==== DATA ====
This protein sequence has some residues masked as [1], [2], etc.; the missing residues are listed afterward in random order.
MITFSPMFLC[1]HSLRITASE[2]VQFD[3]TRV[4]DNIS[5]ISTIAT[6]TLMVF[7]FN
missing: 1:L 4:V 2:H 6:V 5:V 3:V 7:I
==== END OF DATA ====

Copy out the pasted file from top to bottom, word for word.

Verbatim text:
This protein sequence has some residues masked as [1], [2], etc.; the missing residues are listed afterward in random order.
MITFSPMFLC[1]HSLRITASE[2]VQFD[3]TRV[4]DNIS[5]ISTIAT[6]TLMVF[7]FN
missing: 1:L 4:V 2:H 6:V 5:V 3:V 7:I